Docker is a powerful tool that allows users to easily deploy and run applications in containers. Containers are lightweight, standalone, and executable packages that contain everything an application needs to run, including code, libraries, dependencies, and runtime. They are isolated from the host system and from other containers, making them a convenient and secure way to package and distribute applications. In this article, we will discuss how to run a Docker container.
To run a docker container, you will need to have Docker installed on your system. If you do not have Docker installed, you can download it from the official Docker website or use a package manager to install it.
Once Docker is installed, you can run a docker container using the docker run command. The docker run command takes the following syntax:
docker run [OPTIONS] IMAGE[:TAG] [COMMAND] [ARG...]
The IMAGE[:TAG] argument specifies the image to use for the container. The TAG is optional and specifies a specific version of the image to use. If no TAG is specified, the latest version of the image will be used.
The COMMAND argument specifies the command to run when the container is started such as executing a startup script. This is optional and can be omitted if the image includes a default command.
The ARG arguments are optional and can be used to pass additional arguments to the command.
Before starting a container, you may want to first search for the image you want to use. You can do this using the docker search command, which searches the Docker Hub registry for images. For example, to search for an Ubuntu image, you can use the following command:
docker search ubuntu
This will return a list of available Ubuntu images, along with their names, descriptions, and tags. You can then use the name and tag of the image you want to use with the docker run command.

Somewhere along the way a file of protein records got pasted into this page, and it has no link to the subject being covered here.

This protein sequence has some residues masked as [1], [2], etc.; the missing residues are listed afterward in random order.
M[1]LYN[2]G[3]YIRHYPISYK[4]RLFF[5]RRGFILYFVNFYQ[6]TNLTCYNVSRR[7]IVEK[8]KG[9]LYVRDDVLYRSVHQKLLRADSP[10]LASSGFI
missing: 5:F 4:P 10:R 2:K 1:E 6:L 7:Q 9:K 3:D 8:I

Once you have found the image you want to use, you can run a docker container using the docker run command. Here is an example of starting a docker container using the docker run command:
docker run -it ubuntu:20.04 bash
This command will start a new container based on the ubuntu:20.04 image and run the bash command inside the container. If the image is not found locally, it will be pulled from the registry. The -it option specifies that the container should run in interactive mode and allocate a pseudo-TTY. This is especially useful for debugging running containers and viewing logs.
You can use other options with the docker run command to customize the behavior of the container. Some common options include:
-d: Run the container in detached mode. This means that the container will run in the background and the command prompt will return to the host system.
-p: Map a port on the host system to a port inside the container. This allows you to access the application inside the container from the host system.
-v: Mount a volume inside the container. This allows you to persist data across container restarts and share data between the host system and the container.
For example, to run a container in detached mode and map port 8080 on the host system to port 80 inside the container, you can use the following command:
docker run -d -p 8080:80 nginx
This docker command starts a new container based on the nginx image and runs it in detached mode. The -d option specifies that the container should run in the background, while the -p option maps port 8080 on the host system to port 80 inside the container. This allows you to access the web server running inside the container from the host system on port 8080.
If you wanted to specify a bind mount inside the container, you can use the following command:
docker run -d -p 8080:80 -v /app:/foo nginx
When the host directory of a bind-mounted volume doesn’t exist, Docker will automatically create this directory on the host for you. In the example above, Docker will create the /app/ folder before starting your container.
There are many options to consider when you are running Docker containers and in this article, I listed the most common options that you are likely to use often. If you want to learn more options for running Docker containers, you can find the full list here.